Harold Loeffelmacher (March 14, 1905 – January 30, 1987) was an American musician and bandleader best known for forming the polka band known as the Six Fat Dutchmen. The band, based in New Ulm, Minnesota, traveled extensively and played as many as 335 dates per year, mostly in the Midwestern United States. Over a span of 14 years the Six Fat Dutchmen recorded 800 polkas, waltzes and schottisches on the RCA Victor label, and for ten years they were signed by Dot Records. Loeffelmacher was inducted into the International Polka Association's Hall of Fame in 1975.
Loeffelmacher was born in 1905 on a Minnesota farm near Fort Ridgely. After his family moved to New Ulm, he took violin lessons, then moved to wind instruments, including the brass horn. Later he took up the trombone, which became his primary band instrument.
In 1932, he started "Six Fat Dutchmen," which grew from the initial six to over a dozen musicians. They played the Nebraska State Fair for 26 straight years.
During Loeffelmacher's long career of touring from show to show, it is claimed that he eventually wore out seven buses while accumulating as much as 90,000 miles of road travel annually. In winter while the other band members would break from their hectic schedules and take well-deserved vacations, Loeffelmacher would often continue to perform solo on the bass horn, but his true instrument was the trombone. He performed a dozen times on the long-running nationally televised TV series, The Lawrence Welk Show.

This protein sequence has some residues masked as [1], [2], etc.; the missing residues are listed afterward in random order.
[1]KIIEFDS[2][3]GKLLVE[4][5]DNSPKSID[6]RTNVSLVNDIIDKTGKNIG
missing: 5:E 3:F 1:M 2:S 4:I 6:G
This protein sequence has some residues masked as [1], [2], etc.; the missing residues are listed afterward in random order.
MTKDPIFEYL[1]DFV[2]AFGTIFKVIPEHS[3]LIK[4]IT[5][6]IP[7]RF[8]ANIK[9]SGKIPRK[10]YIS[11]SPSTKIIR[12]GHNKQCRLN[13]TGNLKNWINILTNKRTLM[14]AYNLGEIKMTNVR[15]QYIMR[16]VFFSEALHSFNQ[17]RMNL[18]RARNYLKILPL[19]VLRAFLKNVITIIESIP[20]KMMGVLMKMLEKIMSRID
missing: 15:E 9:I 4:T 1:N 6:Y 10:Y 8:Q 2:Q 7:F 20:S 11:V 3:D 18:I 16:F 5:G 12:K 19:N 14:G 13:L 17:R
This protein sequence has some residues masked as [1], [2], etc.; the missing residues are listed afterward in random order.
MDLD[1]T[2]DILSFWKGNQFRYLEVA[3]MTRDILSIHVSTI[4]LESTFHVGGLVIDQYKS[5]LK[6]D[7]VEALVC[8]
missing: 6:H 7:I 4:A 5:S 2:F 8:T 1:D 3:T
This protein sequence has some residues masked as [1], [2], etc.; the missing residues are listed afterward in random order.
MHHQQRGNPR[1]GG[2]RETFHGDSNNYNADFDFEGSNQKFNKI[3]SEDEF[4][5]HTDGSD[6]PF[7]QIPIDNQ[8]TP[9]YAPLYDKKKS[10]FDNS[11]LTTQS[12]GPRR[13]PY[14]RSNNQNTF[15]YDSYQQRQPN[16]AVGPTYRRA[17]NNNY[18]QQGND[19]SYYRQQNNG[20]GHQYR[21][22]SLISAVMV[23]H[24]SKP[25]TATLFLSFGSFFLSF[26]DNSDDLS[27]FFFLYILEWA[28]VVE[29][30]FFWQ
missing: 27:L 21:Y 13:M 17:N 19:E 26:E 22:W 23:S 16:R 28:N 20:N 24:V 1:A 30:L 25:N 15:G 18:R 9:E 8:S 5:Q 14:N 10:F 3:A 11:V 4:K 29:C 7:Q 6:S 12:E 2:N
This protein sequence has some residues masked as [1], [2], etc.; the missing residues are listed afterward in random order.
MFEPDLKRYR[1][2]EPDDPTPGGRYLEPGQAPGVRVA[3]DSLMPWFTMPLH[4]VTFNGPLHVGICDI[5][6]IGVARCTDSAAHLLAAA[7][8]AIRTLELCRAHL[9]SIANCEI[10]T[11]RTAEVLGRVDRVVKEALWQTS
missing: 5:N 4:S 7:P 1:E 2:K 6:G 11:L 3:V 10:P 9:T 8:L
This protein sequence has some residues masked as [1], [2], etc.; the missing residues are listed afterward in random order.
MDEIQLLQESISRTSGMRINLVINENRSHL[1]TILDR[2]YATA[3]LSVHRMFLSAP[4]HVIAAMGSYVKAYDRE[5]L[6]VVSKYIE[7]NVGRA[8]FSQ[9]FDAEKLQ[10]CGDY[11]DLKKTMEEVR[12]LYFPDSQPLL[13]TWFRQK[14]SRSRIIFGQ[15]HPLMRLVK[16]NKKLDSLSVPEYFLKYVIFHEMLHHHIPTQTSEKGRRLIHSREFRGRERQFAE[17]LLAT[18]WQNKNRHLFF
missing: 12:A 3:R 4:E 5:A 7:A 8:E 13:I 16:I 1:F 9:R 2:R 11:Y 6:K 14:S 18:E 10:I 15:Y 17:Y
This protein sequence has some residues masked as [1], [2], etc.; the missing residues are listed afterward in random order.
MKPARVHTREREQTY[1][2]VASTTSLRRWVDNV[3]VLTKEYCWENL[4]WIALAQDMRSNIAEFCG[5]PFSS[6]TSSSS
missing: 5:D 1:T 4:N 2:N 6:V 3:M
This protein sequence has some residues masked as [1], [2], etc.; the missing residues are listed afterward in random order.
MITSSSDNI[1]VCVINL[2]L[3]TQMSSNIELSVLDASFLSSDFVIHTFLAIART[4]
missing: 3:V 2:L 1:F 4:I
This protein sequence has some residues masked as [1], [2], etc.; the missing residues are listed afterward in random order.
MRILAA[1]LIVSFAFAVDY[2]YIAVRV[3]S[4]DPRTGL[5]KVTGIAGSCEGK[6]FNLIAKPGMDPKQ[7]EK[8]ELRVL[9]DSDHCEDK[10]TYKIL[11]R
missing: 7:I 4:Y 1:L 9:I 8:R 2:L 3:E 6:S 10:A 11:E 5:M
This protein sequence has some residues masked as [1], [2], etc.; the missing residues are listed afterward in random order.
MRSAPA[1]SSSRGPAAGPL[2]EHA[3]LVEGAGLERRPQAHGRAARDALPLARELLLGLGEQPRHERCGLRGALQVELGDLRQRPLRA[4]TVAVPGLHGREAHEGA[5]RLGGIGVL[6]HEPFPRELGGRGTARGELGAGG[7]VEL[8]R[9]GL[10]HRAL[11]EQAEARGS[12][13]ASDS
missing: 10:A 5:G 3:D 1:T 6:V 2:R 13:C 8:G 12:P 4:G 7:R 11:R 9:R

In 1990, three years after his death, Harold Loeffelmacher and his Six Fat Dutchmen were inducted into the Minnesota Music Hall of Fame. His son Harold and daughter-in-law Virginia accepted the award on his behalf. His family currently resides near St. Paul/Minneapolis, Minnesota.
In 2006, 74 years after the band's founding, a compilation CD of the Six Fat Dutchmen's original recordings was produced.